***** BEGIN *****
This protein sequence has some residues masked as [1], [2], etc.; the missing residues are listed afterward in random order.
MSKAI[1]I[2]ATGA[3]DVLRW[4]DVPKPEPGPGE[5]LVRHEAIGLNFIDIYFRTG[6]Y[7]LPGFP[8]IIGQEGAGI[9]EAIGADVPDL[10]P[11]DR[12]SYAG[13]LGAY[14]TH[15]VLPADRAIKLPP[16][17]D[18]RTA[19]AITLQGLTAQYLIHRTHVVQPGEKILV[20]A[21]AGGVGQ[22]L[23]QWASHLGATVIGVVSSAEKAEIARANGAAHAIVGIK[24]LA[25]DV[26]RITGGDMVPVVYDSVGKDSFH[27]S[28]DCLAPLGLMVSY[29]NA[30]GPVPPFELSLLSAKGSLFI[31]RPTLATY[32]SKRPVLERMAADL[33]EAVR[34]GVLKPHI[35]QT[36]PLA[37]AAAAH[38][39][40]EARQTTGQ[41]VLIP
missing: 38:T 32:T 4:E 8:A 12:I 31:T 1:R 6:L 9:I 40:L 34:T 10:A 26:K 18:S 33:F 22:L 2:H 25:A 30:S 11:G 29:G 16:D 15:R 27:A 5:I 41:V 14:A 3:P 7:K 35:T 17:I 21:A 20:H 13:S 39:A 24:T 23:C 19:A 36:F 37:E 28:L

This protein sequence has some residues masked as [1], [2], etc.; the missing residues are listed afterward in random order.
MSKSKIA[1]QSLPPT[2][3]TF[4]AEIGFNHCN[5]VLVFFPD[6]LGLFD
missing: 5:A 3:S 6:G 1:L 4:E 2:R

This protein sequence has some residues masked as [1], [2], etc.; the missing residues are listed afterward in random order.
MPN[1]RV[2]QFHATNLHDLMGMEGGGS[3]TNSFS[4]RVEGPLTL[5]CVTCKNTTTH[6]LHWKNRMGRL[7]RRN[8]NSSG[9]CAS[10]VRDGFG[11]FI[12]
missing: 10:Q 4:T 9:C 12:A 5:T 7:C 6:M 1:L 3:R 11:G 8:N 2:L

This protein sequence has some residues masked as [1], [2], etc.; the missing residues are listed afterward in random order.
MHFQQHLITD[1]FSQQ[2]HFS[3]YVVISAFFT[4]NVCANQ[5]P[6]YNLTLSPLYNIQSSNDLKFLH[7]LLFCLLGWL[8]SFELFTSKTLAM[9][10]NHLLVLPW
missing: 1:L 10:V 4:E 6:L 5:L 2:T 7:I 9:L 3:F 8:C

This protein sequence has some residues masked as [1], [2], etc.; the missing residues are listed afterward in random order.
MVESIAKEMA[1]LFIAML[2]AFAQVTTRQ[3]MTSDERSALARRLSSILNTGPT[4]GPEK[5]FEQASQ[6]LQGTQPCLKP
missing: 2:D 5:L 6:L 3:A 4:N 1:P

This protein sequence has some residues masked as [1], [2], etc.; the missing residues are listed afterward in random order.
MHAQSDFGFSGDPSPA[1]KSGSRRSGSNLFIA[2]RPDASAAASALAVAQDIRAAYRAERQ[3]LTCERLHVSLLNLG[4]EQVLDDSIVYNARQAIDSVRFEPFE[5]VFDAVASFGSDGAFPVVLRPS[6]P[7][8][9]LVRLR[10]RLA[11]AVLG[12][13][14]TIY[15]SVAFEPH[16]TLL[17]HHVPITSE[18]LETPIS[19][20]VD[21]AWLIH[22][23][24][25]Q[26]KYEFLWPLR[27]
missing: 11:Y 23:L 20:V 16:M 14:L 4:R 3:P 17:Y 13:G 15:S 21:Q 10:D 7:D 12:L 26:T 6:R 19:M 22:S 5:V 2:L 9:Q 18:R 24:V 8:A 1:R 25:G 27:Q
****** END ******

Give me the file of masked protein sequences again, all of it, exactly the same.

This protein sequence has some residues masked as [1], [2], etc.; the missing residues are listed afterward in random order.
MSKAI[1]I[2]ATGA[3]DVLRW[4]DVPKPEPGPGE[5]LVRHEAIGLNFIDIYFRTG[6]Y[7]LPGFP[8]IIGQEGAGI[9]EAIGADVPDL[10]P[11]DR[12]SYAG[13]LGAY[14]TH[15]VLPADRAIKLPP[16][17]D[18]RTA[19]AITLQGLTAQYLIHRTHVVQPGEKILV[20]A[21]AGGVGQ[22]L[23]QWASHLGATVIGVVSSAEKAEIARANGAAHAIVGIK[24]LA[25]DV[26]RITGGDMVPVVYDSVGKDSFH[27]S[28]DCLAPLGLMVSY[29]NA[30]GPVPPFELSLLSAKGSLFI[31]RPTLATY[32]SKRPVLERMAADL[33]EAVR[34]GVLKPHI[35]QT[36]PLA[37]AAAAH[38][39][40]EARQTTGQ[41]VLIP
missing: 38:T 32:T 4:E 8:A 12:I 31:T 1:R 6:L 9:I 40:L 34:T 10:A 26:K 18:S 33:F 22:L 2:H 25:A 30:S 11:G 29:G 16:D 15:R 27:A 5:I 41:V 14:A 3:P 7:K 35:T 17:I 21:A 20:H 13:S 39:A 24:T 23:C 19:A 36:F 37:E 28:L

This protein sequence has some residues masked as [1], [2], etc.; the missing residues are listed afterward in random order.
MSKSKIA[1]QSLPPT[2][3]TF[4]AEIGFNHCN[5]VLVFFPD[6]LGLFD
missing: 5:A 3:S 6:G 1:L 4:E 2:R

This protein sequence has some residues masked as [1], [2], etc.; the missing residues are listed afterward in random order.
MPN[1]RV[2]QFHATNLHDLMGMEGGGS[3]TNSFS[4]RVEGPLTL[5]CVTCKNTTTH[6]LHWKNRMGRL[7]RRN[8]NSSG[9]CAS[10]VRDGFG[11]FI[12]
missing: 10:Q 4:T 9:C 12:A 5:T 7:C 6:M 1:L 3:R 11:G 8:N 2:L

This protein sequence has some residues masked as [1], [2], etc.; the missing residues are listed afterward in random order.
MHFQQHLITD[1]FSQQ[2]HFS[3]YVVISAFFT[4]NVCANQ[5]P[6]YNLTLSPLYNIQSSNDLKFLH[7]LLFCLLGWL[8]SFELFTSKTLAM[9][10]NHLLVLPW
missing: 1:L 10:V 4:E 6:L 5:L 2:T 7:I 9:L 3:F 8:C

This protein sequence has some residues masked as [1], [2], etc.; the missing residues are listed afterward in random order.
MVESIAKEMA[1]LFIAML[2]AFAQVTTRQ[3]MTSDERSALARRLSSILNTGPT[4]GPEK[5]FEQASQ[6]LQGTQPCLKP
missing: 2:D 5:L 6:L 3:A 4:N 1:P

This protein sequence has some residues masked as [1], [2], etc.; the missing residues are listed afterward in random order.
MHAQSDFGFSGDPSPA[1]KSGSRRSGSNLFIA[2]RPDASAAASALAVAQDIRAAYRAERQ[3]LTCERLHVSLLNLG[4]EQVLDDSIVYNARQAIDSVRFEPFE[5]VFDAVASFGSDGAFPVVLRPS[6]P[7][8][9]LVRLR[10]RLA[11]AVLG[12][13][14]TIY[15]SVAFEPH[16]TLL[17]HHVPITSE[18]LETPIS[19][20]VD[21]AWLIH[22][23][24][25]Q[26]KYEFLWPLR[27]
missing: 11:Y 23:L 20:V 16:M 14:L 4:R 3:P 17:Y 13:G 15:S 21:Q 10:D 7:D 12:L 26:T 6:R 19:M 22:S 5:V 2:L 9:Q 18:R 24:V 8:A 1:R 25:G 27:Q